13 Things Only the French Say .

Photo of Sylvia Edwards Davis
Writer21 September 2017

From quirky animals to unnerving foodstuffs, nothing is safe in France when in search of expressions. Here is our unserious glimpse into the seriously wonderful world of French idioms.

Sniffing mustard

Don’t try this at home, but in France if someone has la moutarde qui monte au nez, literally, the mustard getting up the nose – it means that someone is getting really angry.

Dropping a rabbit

If someone sees you waiting and asks if someone’s given you a rabbit, now you know why. Poser un lapin is the French expression for standing someone up, sometimes also heard when someone’s left without paying.

Oh, well, at least I have you | ©DaveDavisoncom/Pixabay

Get struck by lightning

Coup de foudre literally translates to a strike of lightning. It rather appropriately refers to that moment when you fall in love at first sight – be it with your significant other, or a fabulous handbag that you just had to have.

Making cheese

In yet another expressions based on food, when you make a whole cheese out of something, or faire tout un fromage, you are making a fuss for no reason, making a mountain out of a molehill.

Hail the cow

A cow can be called into almost any situation, so you’re likely to hear this a lot. La vache! could be translated into Oh, my cow! It can express surprise, excitement, mild annoyance, in other words, anything from getting a paper cut on your little finger… to seeing a UFO.

La vache! | ©Fotomek/Pixabay

A three-legged duck

If something ne casse pas trois pattes à un canard, which translates into not breaking three legs of a duck, it’s the equivalent of saying no big deal, that it’s nothing to write home about. No ducks were harmed in the making of this saying.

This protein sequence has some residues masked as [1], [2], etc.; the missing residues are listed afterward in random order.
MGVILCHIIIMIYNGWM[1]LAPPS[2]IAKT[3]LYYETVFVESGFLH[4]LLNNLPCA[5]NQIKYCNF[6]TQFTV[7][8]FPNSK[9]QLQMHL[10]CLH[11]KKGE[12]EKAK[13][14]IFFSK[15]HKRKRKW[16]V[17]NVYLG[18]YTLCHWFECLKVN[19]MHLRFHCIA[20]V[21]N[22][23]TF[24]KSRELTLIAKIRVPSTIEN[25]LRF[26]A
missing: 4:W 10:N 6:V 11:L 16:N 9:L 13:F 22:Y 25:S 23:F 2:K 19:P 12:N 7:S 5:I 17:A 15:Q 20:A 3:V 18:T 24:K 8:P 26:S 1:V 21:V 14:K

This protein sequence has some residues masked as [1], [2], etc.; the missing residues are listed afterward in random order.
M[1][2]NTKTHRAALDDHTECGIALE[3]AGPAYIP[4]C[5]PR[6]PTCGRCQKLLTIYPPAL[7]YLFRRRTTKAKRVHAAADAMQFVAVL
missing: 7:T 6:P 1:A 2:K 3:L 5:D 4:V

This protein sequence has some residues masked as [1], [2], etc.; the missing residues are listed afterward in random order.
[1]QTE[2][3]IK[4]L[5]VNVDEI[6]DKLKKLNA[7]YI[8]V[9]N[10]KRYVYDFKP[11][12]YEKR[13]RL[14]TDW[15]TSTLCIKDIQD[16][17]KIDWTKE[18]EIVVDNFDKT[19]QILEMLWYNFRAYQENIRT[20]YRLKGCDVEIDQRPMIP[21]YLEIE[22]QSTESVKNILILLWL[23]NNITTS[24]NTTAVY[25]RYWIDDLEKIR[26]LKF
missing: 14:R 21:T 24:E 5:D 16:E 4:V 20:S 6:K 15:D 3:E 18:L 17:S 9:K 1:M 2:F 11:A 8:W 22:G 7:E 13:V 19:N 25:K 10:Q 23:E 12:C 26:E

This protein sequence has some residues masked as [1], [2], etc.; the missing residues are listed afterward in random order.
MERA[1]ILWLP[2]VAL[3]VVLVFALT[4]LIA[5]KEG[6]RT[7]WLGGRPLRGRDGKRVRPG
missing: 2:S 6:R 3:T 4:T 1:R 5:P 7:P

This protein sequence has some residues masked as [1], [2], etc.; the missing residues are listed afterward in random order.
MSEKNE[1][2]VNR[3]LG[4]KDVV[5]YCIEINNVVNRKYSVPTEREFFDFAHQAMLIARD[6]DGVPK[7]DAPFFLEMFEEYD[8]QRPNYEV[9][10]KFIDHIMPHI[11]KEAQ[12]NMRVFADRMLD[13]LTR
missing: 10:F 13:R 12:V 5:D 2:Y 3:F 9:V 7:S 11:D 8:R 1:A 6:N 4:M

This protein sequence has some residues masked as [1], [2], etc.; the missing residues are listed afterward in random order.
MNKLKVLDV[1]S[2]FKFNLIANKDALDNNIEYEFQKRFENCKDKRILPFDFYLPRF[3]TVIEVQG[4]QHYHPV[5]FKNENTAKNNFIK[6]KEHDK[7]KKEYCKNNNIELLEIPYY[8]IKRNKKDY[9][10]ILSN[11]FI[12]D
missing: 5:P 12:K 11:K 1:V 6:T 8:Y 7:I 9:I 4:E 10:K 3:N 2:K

Having a potato

Avoir la patate, or having a potato, or sometimes substituted with a peach – or even a banana, means that you are in high spirits and full of energy.

Potato happiess | ©Judith Doyle/Flickr

Breaking feet

Had enough of someone’s comments or questions? Tell them they are breaking your feet. In French, when someone is breaking your feet, or casser les pieds, it means that you are finding them extremely annoying.

Growing onions

If someone gently asks you to tend to your onions in France, they are trying to tell you to mind your own business, or t’occuper de tes oignons.

Hairy hand

The idiom refers to someone displaying an extreme form of laziness, that the French equate to having a hair grow out of your hand or avoir un poil dans la main.

See what happens when you're lazy? | ©Tvjoern/Pixabay

Having a cockroach

When you have le cafard, it means that you’re not yourself, you’re feeling a little down and depressed.

Smelling the fir

Uh-oh. Not a good sign. If someone says the new project already smells of fir, ça sent le sapin, it means that the end is near, as in the smell of the wood traditionally used to make a coffin!

Getting back to your sheep

If the conversation has gone slightly scattered, a suggestion to get back to your sheep, revenons à nos moutons, means to get back on topic.

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